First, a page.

Here's the thing, we were, in my opinion, a great example of the American dream. We didn't have any money. In fact, the way we ended up raising the capital was, they went door to door and sold the stock to people in the community. We ended up being in Columbus, Georgia. People ask, "Why Columbus, Georgia?" It was the largest city in the south that didn't have an insurance company. That tells you how many insurance companies were out there. So the community ended up buying the stock, and as you can imagine, they did very well. In fact, if you bought a 1000 shares, which was $1,100, today would be worth over $200 million.
Josh King (09:10):
A year after graduating college, you head to Wall Street, not to get a job in a back office or an entry level finance position, Dan, but to list Aflac on the New York Stock Exchange, how did listing on an exchange impact the company and how does your experiences on June 14th, 1974, compare to some of your other memorable accomplishments?
Dan Amos (09:33):
I'm not saying this because you're having me speak today, I say this all the time, because it's true. It was one of the most memorable things I can ever remember in my life. I can remember everything I had on, I can remember watching from the ground, watching John Amos up there with a ticker tape and what all was going on. I really felt like country come to town. I mean, we were just from Southern Georgia boys or Florida boys where we were brought up and to be up there, you realized it was the Mecca of finance and what was going on, and it was so exciting. It was just unbelievable. I'll just never forget it.
Josh King (10:20):
I think you said, as you described Paul and his brothers, that Paul was the salesman, why did you decide that sales was the right place to begin your career after college?
Dan Amos (10:30):
When we get out of school, and we were still small at the time, we were about 100 million in assets or so, I knew that everybody was going to say, well, he's "sonny boy." He's the nephew of the CEO or whatever. I said, "Okay, I want to go where it's an objective way of looking at me." Subjectively, if I went into accounting or I went into law, you could debate whether or not I was doing a good job or not.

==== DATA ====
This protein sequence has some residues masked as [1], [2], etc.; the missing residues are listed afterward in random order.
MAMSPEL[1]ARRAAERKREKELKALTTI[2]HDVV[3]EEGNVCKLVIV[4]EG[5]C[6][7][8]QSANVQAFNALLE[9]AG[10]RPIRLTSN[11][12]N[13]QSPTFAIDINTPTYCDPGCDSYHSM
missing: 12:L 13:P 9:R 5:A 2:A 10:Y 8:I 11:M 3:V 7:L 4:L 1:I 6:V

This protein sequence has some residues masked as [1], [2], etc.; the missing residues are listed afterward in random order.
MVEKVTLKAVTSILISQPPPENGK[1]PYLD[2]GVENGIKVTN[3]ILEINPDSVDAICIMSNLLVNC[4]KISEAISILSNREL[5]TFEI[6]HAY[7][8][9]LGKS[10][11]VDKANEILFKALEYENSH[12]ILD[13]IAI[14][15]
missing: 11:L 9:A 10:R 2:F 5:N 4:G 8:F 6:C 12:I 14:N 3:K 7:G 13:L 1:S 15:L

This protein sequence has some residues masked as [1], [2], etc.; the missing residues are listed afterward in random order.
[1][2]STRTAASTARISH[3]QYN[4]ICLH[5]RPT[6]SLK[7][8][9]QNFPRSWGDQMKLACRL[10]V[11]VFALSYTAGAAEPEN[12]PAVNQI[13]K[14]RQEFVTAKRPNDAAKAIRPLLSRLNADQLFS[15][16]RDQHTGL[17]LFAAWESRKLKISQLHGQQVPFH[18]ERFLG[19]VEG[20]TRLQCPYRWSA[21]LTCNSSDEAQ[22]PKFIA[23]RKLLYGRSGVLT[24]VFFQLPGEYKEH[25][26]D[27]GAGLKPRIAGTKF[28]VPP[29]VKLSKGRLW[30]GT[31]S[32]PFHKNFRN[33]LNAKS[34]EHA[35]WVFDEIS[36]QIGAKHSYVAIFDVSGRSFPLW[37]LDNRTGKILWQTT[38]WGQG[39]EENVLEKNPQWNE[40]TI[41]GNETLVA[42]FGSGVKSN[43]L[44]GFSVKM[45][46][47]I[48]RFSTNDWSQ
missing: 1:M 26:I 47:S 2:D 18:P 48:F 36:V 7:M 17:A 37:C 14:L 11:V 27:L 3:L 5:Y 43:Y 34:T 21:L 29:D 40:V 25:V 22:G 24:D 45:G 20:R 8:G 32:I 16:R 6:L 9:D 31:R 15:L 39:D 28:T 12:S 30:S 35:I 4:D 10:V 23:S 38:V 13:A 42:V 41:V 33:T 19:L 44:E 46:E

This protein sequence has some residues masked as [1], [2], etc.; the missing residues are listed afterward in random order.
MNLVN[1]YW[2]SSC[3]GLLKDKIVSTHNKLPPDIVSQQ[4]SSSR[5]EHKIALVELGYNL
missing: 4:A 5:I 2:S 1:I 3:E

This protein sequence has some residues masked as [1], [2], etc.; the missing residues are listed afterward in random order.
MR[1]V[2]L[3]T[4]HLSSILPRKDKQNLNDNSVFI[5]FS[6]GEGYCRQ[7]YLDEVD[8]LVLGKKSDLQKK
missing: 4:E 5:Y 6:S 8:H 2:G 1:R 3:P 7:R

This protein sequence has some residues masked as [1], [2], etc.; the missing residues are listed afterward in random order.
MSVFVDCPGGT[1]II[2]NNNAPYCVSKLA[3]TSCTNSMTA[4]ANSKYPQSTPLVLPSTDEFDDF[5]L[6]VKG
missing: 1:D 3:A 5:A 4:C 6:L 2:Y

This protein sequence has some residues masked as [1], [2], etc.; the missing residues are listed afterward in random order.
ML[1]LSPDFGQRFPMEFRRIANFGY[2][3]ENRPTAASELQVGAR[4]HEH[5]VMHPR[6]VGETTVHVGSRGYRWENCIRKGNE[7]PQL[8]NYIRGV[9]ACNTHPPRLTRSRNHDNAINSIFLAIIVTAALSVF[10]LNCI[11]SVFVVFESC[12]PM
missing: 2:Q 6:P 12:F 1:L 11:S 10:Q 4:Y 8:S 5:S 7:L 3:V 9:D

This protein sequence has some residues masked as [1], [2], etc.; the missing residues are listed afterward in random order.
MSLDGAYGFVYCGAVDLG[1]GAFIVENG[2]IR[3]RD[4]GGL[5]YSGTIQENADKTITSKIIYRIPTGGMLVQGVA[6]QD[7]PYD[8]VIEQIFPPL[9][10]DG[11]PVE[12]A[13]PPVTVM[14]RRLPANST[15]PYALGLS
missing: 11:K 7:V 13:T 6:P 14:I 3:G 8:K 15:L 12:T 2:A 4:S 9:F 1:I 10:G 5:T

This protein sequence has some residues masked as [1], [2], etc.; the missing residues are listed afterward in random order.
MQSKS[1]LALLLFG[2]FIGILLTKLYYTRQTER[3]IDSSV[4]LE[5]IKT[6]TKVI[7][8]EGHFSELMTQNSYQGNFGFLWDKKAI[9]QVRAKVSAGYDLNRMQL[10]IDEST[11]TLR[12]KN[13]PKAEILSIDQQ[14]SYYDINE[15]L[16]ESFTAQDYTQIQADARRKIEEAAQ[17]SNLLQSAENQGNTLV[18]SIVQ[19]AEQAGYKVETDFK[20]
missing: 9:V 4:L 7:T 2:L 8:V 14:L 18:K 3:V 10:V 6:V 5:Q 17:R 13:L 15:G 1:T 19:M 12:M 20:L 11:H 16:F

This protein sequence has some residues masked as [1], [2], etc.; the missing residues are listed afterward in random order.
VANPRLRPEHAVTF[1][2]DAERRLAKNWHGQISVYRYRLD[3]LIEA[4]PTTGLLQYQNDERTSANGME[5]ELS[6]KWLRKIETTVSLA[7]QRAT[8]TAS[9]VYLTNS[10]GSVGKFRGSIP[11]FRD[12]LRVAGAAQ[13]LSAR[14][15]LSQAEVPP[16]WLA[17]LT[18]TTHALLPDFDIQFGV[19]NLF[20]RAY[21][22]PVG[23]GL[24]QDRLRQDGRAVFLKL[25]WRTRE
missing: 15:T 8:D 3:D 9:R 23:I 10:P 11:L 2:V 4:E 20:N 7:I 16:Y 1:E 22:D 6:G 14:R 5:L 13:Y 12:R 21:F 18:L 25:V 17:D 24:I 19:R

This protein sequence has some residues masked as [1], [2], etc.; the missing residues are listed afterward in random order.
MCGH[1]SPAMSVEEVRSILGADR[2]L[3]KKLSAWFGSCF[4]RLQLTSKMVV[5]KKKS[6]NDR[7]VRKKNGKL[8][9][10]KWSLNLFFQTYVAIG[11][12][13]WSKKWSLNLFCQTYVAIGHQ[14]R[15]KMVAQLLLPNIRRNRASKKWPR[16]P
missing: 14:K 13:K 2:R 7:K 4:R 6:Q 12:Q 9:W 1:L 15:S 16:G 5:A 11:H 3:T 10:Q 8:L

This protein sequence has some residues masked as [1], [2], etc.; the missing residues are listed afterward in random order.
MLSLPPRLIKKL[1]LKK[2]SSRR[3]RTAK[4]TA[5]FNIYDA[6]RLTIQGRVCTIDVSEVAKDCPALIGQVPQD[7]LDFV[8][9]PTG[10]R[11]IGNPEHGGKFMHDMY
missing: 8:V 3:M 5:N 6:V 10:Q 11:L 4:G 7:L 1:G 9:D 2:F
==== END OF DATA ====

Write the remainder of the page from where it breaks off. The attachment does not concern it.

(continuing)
Dan Amos (11:00):
But one thing about sales is, it's objective. You either make your number, you don't make your number, and I was very fortunate. I ended up choosing the sales path. Was there 10 years on commissions? Took my area from 600,000 in premium to 11.5 million over that 10 year period. So I was very fortunate to have great salespeople to work with. One thing I tell people all the time is, I loved my sales job as much as I love my job now.
Dan Amos (11:34):
Now, I wouldn't want to go back because I enjoy what I do, but I can't say that I have more fun now than I did back then. I really enjoyed it because it was just, you were doing a service to help people to cover them because people were on commission, you had to help them make a living, and it was just a lot of fun, and it still is today.
Josh King (11:57):
The same year, Dan, that the shares began trading on the NYSE, your uncle expanded the company's operations into Japan, you mentioned that earlier, this quickly became and really continues to be a core part of the company's business. What did uncle John see about the Japanese insurance market that others had missed, and how has that business evolved?
Dan Amos (12:18):
Well, there's a great example of keeping your eyes and ears opened. He was in Osaka at the world's fair, I believe it was 1968 or so, and he saw a thriving economy and he said, "This would be a good place to do business." But then all of a sudden he noticed people were wearing surgical masks, now because of the pandemic, we were wearing them, but before that, we never ever wore one, and he couldn't figure it out, and the people came up and he finally asked somebody and they said, "Well, we have a cold and we don't want to spread it to others. It's a crowded area."